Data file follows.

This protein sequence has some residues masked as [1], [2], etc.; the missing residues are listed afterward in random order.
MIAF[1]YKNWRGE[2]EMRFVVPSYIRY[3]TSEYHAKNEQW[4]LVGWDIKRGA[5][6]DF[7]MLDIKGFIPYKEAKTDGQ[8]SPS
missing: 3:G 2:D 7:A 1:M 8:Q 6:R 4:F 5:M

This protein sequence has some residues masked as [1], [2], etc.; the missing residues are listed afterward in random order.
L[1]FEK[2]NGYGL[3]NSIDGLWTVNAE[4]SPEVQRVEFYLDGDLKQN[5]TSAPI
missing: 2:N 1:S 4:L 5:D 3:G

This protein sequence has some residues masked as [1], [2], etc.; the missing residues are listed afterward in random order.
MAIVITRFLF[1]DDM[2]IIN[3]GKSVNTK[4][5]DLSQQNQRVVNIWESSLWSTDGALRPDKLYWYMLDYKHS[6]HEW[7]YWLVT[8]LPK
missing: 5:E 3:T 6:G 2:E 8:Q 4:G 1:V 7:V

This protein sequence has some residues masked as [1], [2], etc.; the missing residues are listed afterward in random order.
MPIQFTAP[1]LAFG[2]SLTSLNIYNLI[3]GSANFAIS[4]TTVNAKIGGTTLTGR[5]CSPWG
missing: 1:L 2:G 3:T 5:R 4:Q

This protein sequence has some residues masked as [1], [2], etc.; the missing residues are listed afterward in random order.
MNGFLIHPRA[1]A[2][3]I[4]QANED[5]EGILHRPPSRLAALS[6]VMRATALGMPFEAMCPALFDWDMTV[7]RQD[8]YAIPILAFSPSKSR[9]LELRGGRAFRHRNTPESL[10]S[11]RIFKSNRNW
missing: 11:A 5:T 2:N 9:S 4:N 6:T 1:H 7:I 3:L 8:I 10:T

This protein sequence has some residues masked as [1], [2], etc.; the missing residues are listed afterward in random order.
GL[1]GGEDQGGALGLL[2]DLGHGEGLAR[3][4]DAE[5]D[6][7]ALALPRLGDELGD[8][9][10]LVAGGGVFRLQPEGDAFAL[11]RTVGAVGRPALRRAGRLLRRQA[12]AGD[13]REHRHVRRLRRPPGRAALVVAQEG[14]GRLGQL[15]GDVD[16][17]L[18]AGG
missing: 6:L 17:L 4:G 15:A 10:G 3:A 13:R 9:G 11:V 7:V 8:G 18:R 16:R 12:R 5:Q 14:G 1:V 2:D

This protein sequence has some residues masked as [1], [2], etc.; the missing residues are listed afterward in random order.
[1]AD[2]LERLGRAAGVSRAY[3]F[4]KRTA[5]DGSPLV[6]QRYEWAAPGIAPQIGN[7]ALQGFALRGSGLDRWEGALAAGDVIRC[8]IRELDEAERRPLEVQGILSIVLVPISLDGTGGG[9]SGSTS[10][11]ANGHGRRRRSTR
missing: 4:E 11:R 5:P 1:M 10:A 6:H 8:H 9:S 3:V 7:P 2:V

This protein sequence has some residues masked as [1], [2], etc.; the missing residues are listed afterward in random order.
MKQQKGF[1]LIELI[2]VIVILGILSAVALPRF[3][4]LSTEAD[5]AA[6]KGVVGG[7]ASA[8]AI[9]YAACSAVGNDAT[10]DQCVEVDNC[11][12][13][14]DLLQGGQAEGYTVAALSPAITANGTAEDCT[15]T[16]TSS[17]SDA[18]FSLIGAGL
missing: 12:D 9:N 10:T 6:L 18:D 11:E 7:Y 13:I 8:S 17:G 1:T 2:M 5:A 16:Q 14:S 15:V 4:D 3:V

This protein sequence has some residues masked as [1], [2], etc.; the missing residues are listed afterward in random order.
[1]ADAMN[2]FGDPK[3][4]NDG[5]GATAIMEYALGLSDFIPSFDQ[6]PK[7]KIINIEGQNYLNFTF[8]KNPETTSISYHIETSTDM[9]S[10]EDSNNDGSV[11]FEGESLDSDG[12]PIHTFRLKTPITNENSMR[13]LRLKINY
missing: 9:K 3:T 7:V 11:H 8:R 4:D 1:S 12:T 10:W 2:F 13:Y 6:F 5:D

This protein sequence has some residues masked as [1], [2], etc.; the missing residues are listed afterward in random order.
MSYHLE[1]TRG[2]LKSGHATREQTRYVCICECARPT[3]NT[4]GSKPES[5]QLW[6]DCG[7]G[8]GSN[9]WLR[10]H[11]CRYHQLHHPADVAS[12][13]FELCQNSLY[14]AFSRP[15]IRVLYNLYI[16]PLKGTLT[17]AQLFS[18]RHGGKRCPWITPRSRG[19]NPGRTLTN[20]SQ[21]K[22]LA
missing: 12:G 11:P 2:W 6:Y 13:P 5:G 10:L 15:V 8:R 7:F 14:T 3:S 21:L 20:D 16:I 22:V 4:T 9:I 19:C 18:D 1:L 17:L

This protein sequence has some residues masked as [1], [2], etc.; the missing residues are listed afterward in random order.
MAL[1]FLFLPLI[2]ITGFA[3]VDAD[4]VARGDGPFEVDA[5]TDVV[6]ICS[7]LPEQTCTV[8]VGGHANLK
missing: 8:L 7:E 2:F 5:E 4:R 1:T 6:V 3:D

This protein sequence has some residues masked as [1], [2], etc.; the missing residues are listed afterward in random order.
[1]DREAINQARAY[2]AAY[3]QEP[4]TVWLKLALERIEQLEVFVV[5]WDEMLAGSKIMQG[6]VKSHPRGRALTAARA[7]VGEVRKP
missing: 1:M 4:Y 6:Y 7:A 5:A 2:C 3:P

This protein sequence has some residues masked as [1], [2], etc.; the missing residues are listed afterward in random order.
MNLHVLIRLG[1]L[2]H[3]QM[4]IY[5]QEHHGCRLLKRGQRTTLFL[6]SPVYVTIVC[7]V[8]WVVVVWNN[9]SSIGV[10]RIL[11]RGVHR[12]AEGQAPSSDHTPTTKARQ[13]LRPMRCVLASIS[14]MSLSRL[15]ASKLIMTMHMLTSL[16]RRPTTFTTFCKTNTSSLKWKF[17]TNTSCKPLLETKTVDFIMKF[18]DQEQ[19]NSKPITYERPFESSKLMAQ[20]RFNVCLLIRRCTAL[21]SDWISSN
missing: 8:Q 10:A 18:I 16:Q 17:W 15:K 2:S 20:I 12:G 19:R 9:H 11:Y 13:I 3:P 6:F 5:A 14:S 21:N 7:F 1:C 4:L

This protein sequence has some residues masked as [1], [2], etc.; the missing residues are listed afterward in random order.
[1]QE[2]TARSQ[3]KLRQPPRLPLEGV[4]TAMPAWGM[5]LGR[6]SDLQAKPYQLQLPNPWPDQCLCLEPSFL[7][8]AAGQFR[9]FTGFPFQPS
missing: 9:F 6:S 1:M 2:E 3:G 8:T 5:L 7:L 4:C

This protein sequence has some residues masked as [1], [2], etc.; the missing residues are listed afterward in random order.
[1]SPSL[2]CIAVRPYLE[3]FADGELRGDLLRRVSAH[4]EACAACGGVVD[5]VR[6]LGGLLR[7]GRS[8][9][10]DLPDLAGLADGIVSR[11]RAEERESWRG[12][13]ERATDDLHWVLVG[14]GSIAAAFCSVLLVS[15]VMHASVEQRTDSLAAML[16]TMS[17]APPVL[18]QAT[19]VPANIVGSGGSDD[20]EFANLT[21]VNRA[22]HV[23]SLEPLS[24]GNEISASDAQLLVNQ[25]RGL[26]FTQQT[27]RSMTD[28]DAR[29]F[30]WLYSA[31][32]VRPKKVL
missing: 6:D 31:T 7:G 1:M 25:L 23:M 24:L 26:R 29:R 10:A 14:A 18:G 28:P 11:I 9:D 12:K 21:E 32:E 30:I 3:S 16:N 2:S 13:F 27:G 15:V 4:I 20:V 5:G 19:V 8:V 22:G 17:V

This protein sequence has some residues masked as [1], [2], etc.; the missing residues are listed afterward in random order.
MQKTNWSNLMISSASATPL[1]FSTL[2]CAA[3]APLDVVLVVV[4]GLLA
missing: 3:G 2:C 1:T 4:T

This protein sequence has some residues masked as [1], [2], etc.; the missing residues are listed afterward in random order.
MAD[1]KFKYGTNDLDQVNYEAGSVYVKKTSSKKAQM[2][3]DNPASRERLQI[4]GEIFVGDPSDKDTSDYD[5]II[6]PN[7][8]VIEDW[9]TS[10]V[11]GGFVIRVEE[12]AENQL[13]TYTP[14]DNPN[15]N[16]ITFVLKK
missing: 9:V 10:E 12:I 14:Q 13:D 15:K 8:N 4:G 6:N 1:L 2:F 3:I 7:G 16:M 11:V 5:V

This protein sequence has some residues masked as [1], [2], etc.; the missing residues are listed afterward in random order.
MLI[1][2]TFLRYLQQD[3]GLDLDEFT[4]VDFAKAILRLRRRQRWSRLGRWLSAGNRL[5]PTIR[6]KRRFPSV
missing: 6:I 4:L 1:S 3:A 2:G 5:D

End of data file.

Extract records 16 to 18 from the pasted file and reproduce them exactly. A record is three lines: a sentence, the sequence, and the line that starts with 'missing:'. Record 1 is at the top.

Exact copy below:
This protein sequence has some residues masked as [1], [2], etc.; the missing residues are listed afterward in random order.
MQKTNWSNLMISSASATPL[1]FSTL[2]CAA[3]APLDVVLVVV[4]GLLA
missing: 3:G 2:C 1:T 4:T

This protein sequence has some residues masked as [1], [2], etc.; the missing residues are listed afterward in random order.
MAD[1]KFKYGTNDLDQVNYEAGSVYVKKTSSKKAQM[2][3]DNPASRERLQI[4]GEIFVGDPSDKDTSDYD[5]II[6]PN[7][8]VIEDW[9]TS[10]V[11]GGFVIRVEE[12]AENQL[13]TYTP[14]DNPN[15]N[16]ITFVLKK
missing: 9:V 10:E 12:I 14:Q 13:D 15:K 8:N 4:G 6:N 1:L 2:F 3:I 7:G 16:M 11:V 5:V

This protein sequence has some residues masked as [1], [2], etc.; the missing residues are listed afterward in random order.
MLI[1][2]TFLRYLQQD[3]GLDLDEFT[4]VDFAKAILRLRRRQRWSRLGRWLSAGNRL[5]PTIR[6]KRRFPSV
missing: 6:I 4:L 1:S 3:A 2:G 5:D